The River

Mr John: “We should celebrate that a child died a child. That one escaped. We lock them in our schools, we teach them our stupid taboos, we catch them in our wars, we massacre the innocents. The world is for children. The real world. They climb trees and roll on the grass, close to the ants […]” - from Jean Renoir's The River [c/o Senses of Cinema]


Turn It Up

"All legitimate art deals with limits. Fraudulent art feels it has no limits. See, the trick is to locate those elusive limits. You're always running up against those limits, but somehow the limits never show themselves. So that's why I say that measure and dimension begin to break down at a certain point." --Robert Smithson, in conversation with Patricia Norvell

William S. Burroughs, Wong Kar Wai, Guided By Voices--what do these artists have in common? They take a trope or a truth and amplify it, distorting it beyond reason into something extraordinary. By forcing the codes of the genres they work in, by pushing them to the limits, they reveal the limits of the art itself. Rock'n'roll--an adjective as well as a noun--reveals structures; you can see how well the building was made by making it shake.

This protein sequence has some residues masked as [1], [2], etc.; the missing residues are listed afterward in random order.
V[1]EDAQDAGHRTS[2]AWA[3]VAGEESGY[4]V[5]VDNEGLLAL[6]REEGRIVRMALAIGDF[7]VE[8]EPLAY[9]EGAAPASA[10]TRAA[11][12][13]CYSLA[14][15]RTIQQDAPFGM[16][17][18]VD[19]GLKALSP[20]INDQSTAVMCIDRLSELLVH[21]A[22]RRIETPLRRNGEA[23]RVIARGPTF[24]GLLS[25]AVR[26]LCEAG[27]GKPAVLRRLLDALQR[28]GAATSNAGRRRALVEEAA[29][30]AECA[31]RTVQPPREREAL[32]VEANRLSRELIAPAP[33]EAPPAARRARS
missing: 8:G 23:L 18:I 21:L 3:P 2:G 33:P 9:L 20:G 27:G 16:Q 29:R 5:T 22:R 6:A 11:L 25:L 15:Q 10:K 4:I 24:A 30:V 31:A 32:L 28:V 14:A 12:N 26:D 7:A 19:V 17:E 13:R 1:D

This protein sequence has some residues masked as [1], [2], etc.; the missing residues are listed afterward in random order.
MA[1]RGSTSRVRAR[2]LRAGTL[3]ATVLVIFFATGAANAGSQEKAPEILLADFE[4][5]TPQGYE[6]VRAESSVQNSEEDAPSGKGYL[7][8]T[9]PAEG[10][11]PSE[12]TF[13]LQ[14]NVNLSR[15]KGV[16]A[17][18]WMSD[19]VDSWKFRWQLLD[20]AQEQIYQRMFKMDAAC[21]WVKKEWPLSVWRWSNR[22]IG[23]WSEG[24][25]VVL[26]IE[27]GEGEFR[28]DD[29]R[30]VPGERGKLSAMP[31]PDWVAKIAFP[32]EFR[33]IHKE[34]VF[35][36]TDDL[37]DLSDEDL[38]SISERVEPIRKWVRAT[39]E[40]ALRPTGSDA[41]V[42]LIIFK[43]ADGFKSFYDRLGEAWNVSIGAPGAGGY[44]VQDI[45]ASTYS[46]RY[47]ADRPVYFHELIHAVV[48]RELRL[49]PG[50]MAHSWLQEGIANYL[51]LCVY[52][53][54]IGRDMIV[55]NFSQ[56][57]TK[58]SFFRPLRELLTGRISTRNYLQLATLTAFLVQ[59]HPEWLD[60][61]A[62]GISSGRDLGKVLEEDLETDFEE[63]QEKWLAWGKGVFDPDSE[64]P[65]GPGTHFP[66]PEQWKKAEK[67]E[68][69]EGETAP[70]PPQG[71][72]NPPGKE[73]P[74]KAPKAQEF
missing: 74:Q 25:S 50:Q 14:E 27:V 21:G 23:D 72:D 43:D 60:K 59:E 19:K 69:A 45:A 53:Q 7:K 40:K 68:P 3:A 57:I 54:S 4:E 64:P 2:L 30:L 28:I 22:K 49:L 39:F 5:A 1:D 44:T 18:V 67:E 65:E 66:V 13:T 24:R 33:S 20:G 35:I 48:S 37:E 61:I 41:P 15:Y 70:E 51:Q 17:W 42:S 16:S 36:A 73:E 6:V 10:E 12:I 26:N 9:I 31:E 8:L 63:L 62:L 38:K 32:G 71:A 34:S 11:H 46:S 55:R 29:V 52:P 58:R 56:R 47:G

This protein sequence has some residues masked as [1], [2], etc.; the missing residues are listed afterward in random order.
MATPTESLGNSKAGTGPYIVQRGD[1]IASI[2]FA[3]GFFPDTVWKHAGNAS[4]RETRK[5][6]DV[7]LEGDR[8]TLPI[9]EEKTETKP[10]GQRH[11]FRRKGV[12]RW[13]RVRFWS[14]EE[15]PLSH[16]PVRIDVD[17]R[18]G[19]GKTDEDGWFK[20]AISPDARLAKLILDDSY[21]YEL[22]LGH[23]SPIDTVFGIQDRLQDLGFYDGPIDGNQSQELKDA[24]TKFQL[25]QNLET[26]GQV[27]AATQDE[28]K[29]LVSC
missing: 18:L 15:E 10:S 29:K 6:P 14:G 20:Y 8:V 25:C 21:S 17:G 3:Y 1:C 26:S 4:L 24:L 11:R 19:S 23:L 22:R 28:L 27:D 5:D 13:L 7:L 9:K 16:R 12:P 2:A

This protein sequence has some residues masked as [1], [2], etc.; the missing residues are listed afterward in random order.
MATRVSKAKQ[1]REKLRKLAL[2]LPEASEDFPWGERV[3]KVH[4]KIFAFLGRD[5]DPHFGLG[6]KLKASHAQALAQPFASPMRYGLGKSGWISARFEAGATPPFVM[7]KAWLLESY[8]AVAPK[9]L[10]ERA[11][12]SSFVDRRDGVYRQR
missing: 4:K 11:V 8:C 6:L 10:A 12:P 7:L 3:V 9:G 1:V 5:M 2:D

Likewise, we love to see ourselves reflected in the revealing mirror of other cultures. Like a Japanese t-shirt of the Statue of Liberty whose caption reads "Liberty True!", these distortions have the power to clarify our understanding of ourselves. A genre is already a kind of distortion, but further amplified through a foreign perspective, it can have the revelatory power of rock'n'roll.